Wedding Photography with the Leica M Typ 246 Monochrom

Let me just preface this post by thanking Matthew David Studio for bringing me to enjoy their work alongside them. I thoroughly enjoy shooting weddings, and without you, I would be missing out on something that I truly enjoy. 

In all honesty, I am not as busy with photography as I would like to be. Being the Operations Manager at Camera West Rancho Mirage is a full-time job that does not leave any time to work on marketing and building relationships to further excel my photography business. So having the ability to show up and shoot is a miracle in itself. 

Having a smaller camera allows moments like this to be captured. I knew after I captured the image above that I loved the Monochrom. The ability to have a camera in a discrete form is essential for me. First off the smaller form factor of the Leica M series cameras does not attract the attention of the guests like a DSLR camera would. Secondly, the M camera allows me to shoot all day and not be worn out by heavy camera equipment. Since I have switched to a lighter setup, I no longer leave the wedding feeling absolutely drained. Lastly, the monochrom is a rangefinder camera, it allows you to see everything going on around you and because of this, I feel that you miss fewer moments.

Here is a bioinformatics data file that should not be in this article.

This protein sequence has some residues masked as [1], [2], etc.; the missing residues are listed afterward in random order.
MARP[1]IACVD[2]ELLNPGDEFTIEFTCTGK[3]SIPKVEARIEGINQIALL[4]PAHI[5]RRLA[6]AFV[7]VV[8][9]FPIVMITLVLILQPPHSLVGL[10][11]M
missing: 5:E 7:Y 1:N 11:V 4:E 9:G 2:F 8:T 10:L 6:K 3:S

You will notice that I did not specify the apertures on any of the images posted here. This is due to the Leica lenses being completely mechanical with no electronic components. All images shot were taken with the Leica 50mm f1.4 Summilux Asph. Lens. With the lack of electronic components in the lenses, Leica has been able to keep their lenses much smaller. 

The Leica Monochrom has the ability to produce extremely beautiful and unique tonalities with a sharpness that is unmatched by any other full frame camera. This is accomplished by removing the color filter array and AA filter on the sensor. By doing this, it allows the monochrom see light differently. According to Leica the benefit of removing the Color filter array means there is no need to calculate luminance values by interpolation. Another benefit of all of this is the low light ability of the camera. With max ISO of 25000, you have the ability to keep shooting once it's dark. 

With this comes a price though and I am not talking about the price tag. The camera lacks the ability to autofocus, which can scare a lot of people. I find the rangefinder system enjoyable to use and honestly, it's something I love about the M cameras. Acquiring focus can be more difficult when shooting with larger apertures and longer lenses, this can be eased by adding an eyepiece magnifier which essentially zooms in the rangefinder to better see the focus patch. 

The new monochrom has a few technology boosts over the original M9 Monochrom With the screen being the biggest upgrade on the exterior. The screen is hugely improved with the original screen being only good for getting an idea of your composition with its 2.5" 230k dot LCD screen and on the new 3" 921.6k dot sapphire glass screen you are able to accurately check focus and get a good idea of what your image looks like. I do find that the screens are generally more contrasty than when you view the images on the computer screen.